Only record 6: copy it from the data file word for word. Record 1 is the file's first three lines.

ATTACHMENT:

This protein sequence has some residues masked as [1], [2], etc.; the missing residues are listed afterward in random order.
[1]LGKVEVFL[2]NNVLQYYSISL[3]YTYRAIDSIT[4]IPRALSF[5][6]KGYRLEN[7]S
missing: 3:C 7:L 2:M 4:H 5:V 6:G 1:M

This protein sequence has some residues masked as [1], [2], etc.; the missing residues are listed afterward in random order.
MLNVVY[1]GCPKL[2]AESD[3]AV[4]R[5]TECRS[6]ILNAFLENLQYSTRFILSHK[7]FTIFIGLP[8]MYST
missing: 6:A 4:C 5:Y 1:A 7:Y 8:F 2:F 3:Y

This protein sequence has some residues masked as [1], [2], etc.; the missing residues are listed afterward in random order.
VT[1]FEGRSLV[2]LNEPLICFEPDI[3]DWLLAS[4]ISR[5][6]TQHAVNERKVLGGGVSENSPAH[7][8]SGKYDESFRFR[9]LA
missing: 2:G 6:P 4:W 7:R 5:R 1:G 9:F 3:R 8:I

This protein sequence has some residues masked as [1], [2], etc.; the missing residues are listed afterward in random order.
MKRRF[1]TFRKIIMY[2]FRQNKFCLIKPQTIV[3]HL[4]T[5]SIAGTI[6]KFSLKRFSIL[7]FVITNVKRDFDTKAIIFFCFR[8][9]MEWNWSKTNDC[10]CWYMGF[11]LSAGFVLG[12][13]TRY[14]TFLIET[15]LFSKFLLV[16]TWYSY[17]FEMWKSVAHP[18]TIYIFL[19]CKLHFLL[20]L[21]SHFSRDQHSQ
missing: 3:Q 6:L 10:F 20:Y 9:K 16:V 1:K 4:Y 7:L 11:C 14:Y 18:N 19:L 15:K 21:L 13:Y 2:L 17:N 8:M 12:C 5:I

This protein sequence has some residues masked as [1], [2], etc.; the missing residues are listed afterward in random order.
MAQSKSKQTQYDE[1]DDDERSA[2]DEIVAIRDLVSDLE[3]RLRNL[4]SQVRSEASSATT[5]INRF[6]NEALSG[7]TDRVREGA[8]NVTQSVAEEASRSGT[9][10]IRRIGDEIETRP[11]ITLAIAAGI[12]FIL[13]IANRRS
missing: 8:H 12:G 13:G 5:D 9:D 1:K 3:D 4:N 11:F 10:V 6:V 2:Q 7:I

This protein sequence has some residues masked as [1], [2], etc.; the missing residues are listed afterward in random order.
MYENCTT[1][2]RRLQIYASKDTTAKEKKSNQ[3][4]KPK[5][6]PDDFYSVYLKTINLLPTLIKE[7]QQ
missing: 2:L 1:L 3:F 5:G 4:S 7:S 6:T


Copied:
This protein sequence has some residues masked as [1], [2], etc.; the missing residues are listed afterward in random order.
MYENCTT[1][2]RRLQIYASKDTTAKEKKSNQ[3][4]KPK[5][6]PDDFYSVYLKTINLLPTLIKE[7]QQ
missing: 2:L 1:L 3:F 5:G 4:S 7:S 6:T